For the home cook, temperature control is a sort of empowerment, a clearer path forward, helpful in a way that reminds me of fresh, reflective highway paint on a dark and stormy night. Put temperature control on a griddle, and suddenly you’ve got a huge canvas to churn out large amounts of food, very consistently. Use a well-made temperature chart like the one put out by Hestan Cue, and you’re in business: Put a crazy sear on a steak at 450 degrees Fahrenheit, clarify butter without paying attention to it at 240, and set it to 375 for pancakes without calling in unhelpful consultants.

Dial It In

This is what the Wolf Gourmet Precision Griddle offers, in a big, beefy package that you can park on your kitchen counter or put on your covered patio.

The Precision Griddle is a pleasingly simple setup: one dial to control temperatures from “Warm” to 450 degrees Fahrenheit; two lights—one for preheating, plus the power light that stays on all the time, pointlessly indicating that it’s plugged in—on the front; a pleasingly large 12- by 17-inch nonstick surface to cook on; and a lid to hold in heat. I got into it in a hurry, searing meat and veggies, making a stir fry. I toasted buns and made smashburgers! Concurrently, I reviewed a propane smoker and loved having the griddle around to put a quick sear on chops and chicken thighs that I’d smoked low and slow at 225 degrees Fahrenheit. I knew I’d enjoy using a griddle but was surprised what a useful tool it was.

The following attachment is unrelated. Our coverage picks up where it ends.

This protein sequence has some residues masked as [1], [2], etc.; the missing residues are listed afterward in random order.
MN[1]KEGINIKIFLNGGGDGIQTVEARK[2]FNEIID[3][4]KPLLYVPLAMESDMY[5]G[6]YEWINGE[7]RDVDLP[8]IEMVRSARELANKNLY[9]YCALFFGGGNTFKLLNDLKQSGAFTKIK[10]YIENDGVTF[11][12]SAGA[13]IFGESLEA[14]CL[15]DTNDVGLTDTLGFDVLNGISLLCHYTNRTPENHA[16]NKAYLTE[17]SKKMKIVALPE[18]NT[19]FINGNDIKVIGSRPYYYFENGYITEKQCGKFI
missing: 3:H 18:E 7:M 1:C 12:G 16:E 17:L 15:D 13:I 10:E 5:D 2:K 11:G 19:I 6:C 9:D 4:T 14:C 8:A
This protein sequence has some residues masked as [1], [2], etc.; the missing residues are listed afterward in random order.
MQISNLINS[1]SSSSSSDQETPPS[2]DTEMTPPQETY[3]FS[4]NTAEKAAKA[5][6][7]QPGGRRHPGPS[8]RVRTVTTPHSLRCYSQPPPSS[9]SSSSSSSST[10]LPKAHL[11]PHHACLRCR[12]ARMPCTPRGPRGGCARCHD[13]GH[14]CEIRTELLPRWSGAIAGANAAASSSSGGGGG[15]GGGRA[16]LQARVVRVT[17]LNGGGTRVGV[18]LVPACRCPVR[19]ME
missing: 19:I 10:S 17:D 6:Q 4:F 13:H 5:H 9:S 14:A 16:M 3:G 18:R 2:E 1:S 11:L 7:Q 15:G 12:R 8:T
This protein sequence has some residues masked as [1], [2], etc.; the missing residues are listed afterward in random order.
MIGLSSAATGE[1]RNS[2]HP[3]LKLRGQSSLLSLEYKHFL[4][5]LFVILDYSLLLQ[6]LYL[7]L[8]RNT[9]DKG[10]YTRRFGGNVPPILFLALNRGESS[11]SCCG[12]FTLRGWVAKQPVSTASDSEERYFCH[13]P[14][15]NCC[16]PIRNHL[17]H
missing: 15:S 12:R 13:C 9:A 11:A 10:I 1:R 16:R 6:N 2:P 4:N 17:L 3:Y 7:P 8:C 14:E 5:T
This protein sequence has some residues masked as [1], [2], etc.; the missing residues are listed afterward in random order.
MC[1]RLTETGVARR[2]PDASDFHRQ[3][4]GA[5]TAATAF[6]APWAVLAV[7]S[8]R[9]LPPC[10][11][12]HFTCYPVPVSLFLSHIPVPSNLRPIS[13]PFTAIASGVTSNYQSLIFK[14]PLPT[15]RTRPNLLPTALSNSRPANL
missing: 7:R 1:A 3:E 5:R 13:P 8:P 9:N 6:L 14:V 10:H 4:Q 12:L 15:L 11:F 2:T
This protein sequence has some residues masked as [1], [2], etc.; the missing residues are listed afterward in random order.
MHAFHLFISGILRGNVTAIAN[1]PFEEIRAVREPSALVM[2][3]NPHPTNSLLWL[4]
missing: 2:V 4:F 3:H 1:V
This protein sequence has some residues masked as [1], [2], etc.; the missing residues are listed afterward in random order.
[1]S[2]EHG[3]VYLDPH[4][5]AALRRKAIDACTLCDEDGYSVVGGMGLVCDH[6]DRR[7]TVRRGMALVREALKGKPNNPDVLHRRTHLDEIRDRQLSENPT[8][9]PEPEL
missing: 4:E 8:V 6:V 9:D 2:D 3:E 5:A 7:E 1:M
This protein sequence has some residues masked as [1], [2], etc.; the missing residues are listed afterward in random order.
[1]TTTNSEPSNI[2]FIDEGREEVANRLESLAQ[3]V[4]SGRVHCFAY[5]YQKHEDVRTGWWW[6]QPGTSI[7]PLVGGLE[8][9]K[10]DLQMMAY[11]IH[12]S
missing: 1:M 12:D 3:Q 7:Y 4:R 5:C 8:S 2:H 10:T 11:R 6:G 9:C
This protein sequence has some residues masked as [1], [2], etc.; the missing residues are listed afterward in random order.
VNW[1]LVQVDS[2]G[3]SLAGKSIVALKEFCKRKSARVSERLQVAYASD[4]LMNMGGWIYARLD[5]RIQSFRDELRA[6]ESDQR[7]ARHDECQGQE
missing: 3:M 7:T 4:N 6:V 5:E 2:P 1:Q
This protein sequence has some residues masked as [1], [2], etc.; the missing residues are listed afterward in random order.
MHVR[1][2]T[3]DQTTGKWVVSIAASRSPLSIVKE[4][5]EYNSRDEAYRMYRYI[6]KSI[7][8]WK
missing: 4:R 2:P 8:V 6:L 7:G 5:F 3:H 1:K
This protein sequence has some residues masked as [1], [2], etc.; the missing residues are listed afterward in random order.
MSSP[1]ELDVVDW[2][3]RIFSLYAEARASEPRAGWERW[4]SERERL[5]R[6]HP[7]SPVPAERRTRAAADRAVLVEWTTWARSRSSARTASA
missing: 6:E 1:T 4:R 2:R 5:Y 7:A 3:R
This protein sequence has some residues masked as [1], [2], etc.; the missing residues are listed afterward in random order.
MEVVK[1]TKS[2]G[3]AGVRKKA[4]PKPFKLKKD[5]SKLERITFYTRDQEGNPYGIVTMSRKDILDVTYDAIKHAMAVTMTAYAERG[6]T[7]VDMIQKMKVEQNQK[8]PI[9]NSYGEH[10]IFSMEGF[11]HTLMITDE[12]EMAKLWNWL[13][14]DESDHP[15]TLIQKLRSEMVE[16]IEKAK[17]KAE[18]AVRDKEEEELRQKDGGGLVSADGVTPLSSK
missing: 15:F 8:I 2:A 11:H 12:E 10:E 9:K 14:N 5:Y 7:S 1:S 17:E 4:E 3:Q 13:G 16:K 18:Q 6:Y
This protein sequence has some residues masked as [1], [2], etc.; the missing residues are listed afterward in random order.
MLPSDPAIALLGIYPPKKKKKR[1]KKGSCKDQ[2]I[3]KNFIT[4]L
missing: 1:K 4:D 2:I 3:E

Thing was, as I got deeper into my testing of the Wolf, I noticed some worrying temperature discrepancies. Butter, for example, frothed a bit faster on the centerline across the width of the griddle. I pulled out the Mastrad M°Control thermometer I’ve been trying out and pressed its “foot” sensor onto the griddle surface. Sure enough, even with plenty of time to preheat, the temperature tended to be right on target along that centerline, but 20 to 40 degrees lower as I moved toward the front or back thirds. Later, I corresponded with the Wolf team and, sure enough, there’s a thermostat bulb running along that centerline.